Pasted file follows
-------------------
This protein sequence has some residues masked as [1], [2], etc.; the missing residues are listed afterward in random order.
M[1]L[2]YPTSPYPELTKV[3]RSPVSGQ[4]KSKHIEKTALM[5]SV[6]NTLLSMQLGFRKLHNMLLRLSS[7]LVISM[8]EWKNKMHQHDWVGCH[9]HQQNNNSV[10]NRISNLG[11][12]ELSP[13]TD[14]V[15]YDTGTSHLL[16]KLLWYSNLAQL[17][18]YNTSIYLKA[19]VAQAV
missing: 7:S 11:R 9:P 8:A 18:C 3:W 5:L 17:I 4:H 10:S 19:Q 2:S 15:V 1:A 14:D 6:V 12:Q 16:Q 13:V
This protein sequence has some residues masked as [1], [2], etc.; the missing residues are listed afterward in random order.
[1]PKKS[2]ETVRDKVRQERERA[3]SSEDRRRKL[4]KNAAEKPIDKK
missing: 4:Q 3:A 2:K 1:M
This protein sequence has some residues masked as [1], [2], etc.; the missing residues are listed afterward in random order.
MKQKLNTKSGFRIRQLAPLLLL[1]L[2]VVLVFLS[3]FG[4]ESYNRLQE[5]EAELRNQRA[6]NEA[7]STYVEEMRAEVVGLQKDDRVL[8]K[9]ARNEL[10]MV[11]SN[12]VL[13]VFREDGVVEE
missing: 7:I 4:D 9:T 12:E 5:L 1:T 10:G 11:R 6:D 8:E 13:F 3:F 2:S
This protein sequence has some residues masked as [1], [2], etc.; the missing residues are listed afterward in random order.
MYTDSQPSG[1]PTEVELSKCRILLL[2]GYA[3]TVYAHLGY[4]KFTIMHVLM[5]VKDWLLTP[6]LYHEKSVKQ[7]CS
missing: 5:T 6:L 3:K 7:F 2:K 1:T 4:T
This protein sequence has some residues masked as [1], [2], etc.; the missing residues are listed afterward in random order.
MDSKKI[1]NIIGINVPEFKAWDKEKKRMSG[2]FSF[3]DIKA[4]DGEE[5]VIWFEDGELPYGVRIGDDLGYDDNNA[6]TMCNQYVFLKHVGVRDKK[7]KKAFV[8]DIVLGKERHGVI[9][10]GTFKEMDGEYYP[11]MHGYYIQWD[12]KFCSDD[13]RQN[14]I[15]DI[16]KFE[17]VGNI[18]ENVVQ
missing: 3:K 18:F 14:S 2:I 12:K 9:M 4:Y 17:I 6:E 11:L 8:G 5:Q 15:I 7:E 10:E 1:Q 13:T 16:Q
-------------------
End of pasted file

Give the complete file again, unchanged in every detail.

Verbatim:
This protein sequence has some residues masked as [1], [2], etc.; the missing residues are listed afterward in random order.
M[1]L[2]YPTSPYPELTKV[3]RSPVSGQ[4]KSKHIEKTALM[5]SV[6]NTLLSMQLGFRKLHNMLLRLSS[7]LVISM[8]EWKNKMHQHDWVGCH[9]HQQNNNSV[10]NRISNLG[11][12]ELSP[13]TD[14]V[15]YDTGTSHLL[16]KLLWYSNLAQL[17][18]YNTSIYLKA[19]VAQAV
missing: 7:S 11:R 9:P 8:A 18:C 3:W 5:L 17:I 4:H 10:S 19:Q 2:S 15:V 1:A 14:D 6:V 12:Q 16:Q 13:V
This protein sequence has some residues masked as [1], [2], etc.; the missing residues are listed afterward in random order.
[1]PKKS[2]ETVRDKVRQERERA[3]SSEDRRRKL[4]KNAAEKPIDKK
missing: 4:Q 3:A 2:K 1:M
This protein sequence has some residues masked as [1], [2], etc.; the missing residues are listed afterward in random order.
MKQKLNTKSGFRIRQLAPLLLL[1]L[2]VVLVFLS[3]FG[4]ESYNRLQE[5]EAELRNQRA[6]NEA[7]STYVEEMRAEVVGLQKDDRVL[8]K[9]ARNEL[10]MV[11]SN[12]VL[13]VFREDGVVEE
missing: 7:I 4:D 9:T 12:E 5:L 1:T 10:G 11:R 6:D 8:E 13:F 3:F 2:S
This protein sequence has some residues masked as [1], [2], etc.; the missing residues are listed afterward in random order.
MYTDSQPSG[1]PTEVELSKCRILLL[2]GYA[3]TVYAHLGY[4]KFTIMHVLM[5]VKDWLLTP[6]LYHEKSVKQ[7]CS
missing: 5:T 6:L 3:K 7:F 2:K 1:T 4:T
This protein sequence has some residues masked as [1], [2], etc.; the missing residues are listed afterward in random order.
MDSKKI[1]NIIGINVPEFKAWDKEKKRMSG[2]FSF[3]DIKA[4]DGEE[5]VIWFEDGELPYGVRIGDDLGYDDNNA[6]TMCNQYVFLKHVGVRDKK[7]KKAFV[8]DIVLGKERHGVI[9][10]GTFKEMDGEYYP[11]MHGYYIQWD[12]KFCSDD[13]RQN[14]I[15]DI[16]KFE[17]VGNI[18]ENVVQ
missing: 3:K 18:F 14:S 2:I 12:K 9:M 4:Y 17:I 6:E 11:L 8:G 5:Q 15:I 7:E 10:E 1:Q 13:T 16:Q